Baseball and capitalism are two pillars of American culture. What makes MLB so fascinating to follow from an off-field, big picture perspective is the dynamic between competitors and how they build teams. Because MLB (unlike any other major American sport) has no salary cap, money plays a huge factor in roster construction. It also gives teams in big markets with deep pockets like the Boston Red Sox a massive advantage over smaller market teams, like their divisional rival Tampa Bay Rays, who have payroll limitations.
Back in the olden days, before the Competitive Balance Threshold was established, free agency would get out of hand. The Yankees were able to essentially buy championships, and it was bad for the game. Nowadays, franchises who spend over a certain amount are taxed, and can even be penalized in the draft for spending TOO too much, thus creating a faux salary cap that owners use as an excuse to stop spending at a certain point. The taxes for breaking the threshold are a drop in the bucket for MLB's billionaire owners, but that doesn't stop them from crying poor. Especially since the tax rate increases for teams who break the threshold in consecutive seasons, there is an argument to be made for periodically dipping under the threshold in order to reset the penalties for "repeat offenders" like Boston did in 2020, albeit a lame argument that still amounts to excessively wealthy decision makers acting cheap.
Having gotten that tangent out of the way, I'm making this post to weigh the merits of Boston exceeding the CBT in 2021, when the Red Sox figure to be, at best, a Wild Card contender. On the one hand, spending more money to add talent to the roster seemingly improves the chances of Boston contending for the postseason as early as next year. On the other hand, if this team has a ceiling short of a World Series title, spending money just to spend money can lead to ugly repercussions. After all, poor spending is supposedly what led to the Mookie Betts trade. Not to mention, the draft pick penalties for spending over the second threshold, as well as the free agents who rejected a qualifying offer, thus tying them to draft pick compensation.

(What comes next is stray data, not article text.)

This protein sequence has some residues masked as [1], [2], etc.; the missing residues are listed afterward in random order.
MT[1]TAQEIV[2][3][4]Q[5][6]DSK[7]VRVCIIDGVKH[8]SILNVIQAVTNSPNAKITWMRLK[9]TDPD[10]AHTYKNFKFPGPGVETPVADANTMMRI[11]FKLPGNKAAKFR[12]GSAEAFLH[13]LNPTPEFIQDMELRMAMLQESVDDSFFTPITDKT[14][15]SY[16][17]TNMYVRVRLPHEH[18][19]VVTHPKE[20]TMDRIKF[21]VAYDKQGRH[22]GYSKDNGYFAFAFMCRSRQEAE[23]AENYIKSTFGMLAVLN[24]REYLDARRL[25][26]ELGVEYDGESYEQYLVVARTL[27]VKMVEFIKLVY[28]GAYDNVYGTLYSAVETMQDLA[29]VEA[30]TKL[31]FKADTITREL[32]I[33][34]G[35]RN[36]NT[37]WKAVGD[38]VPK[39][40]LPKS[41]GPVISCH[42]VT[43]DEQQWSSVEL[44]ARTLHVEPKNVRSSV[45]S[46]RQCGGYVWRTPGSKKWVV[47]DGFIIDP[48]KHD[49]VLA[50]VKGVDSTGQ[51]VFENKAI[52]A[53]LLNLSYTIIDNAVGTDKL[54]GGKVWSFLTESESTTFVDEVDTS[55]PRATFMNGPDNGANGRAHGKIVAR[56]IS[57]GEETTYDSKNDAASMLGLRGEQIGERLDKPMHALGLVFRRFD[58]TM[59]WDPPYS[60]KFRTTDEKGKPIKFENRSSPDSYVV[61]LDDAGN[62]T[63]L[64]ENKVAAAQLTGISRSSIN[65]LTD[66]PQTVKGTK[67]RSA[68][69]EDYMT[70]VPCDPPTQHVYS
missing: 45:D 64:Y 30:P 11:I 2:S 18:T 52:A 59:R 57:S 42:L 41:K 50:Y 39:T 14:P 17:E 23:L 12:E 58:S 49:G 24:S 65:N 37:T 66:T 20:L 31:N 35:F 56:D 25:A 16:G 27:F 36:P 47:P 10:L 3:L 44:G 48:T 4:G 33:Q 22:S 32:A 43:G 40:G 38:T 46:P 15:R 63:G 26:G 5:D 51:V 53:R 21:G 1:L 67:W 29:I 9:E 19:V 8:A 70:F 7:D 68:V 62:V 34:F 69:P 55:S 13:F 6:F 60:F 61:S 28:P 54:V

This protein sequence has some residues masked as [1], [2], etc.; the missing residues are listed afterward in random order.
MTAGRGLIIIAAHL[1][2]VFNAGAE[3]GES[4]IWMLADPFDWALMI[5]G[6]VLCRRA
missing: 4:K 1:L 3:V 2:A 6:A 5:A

So is there a way for this front office to flex Boston's financial muscles wisely? Better yet, is there a way to blow past the CBT during a rebuilding year, and do so without getting in the way of long term sustainability?
I believe there is, and here's how:
1. Avoid the 4 free agents tied to draft pick compensation.
Some will argue that current needs should take priority over a draft pick that may or may not impact the major league roster years from now. Normally, I would be inclined to agree. However, as it's been established, the Red Sox are not exactly contenders at the moment, nor are they one (or even 2-3) pieces away from being legitimate threats to the American League pennant. Also, the farm system is not in great shape - maybe average, but more likely in the bottom half of the league - and the Red Sox's 4th pick in the second round amounts to a top 50 pick in what should be a deep draft. That could easily turn out to be a top 20 organizational prospect by this time next year. Why give that up just to sign an aging veteran to a long term contract that runs the risk of looking bad by the time the Red Sox are back in the World Series conversation? With all due respect to Bauer, Realmuto, Springer, and LeMahieu, I wouldn't touch any of them. Not this offseason.
2. Scour the trade market for teams looking to unload bad contracts.
Last winter, the Giants received the Angels 2019 first round selection for practically nothing. All they had to do was take on the last year and the remaining $12M of Zack Cozart's bloated contract, as well as send back the human equivalent a lottery ticket. That money is now off the books, and San Francisco's farm system is better off for it. This is exactly the kind of move Boston should be pursuing, assuming there's a fit.
Many MLB franchises are trying to cut payroll after the pandemic impacted revenue. We've already seen multiple playoff teams from last season trade away impactful players for purely monetary reasons. If an aspiring contender or a struggling small market club is desperate to move an expensive player who isn't producing (especially if said player is on an expiring contract) then Boston might be able to command even more than the Giants did last year. Chaim Bloom can't use his budget to outright buy prospects from other clubs in a cash transaction, but I'm sure he wishes such a possibility existed. A trade like this would be the next closest thing.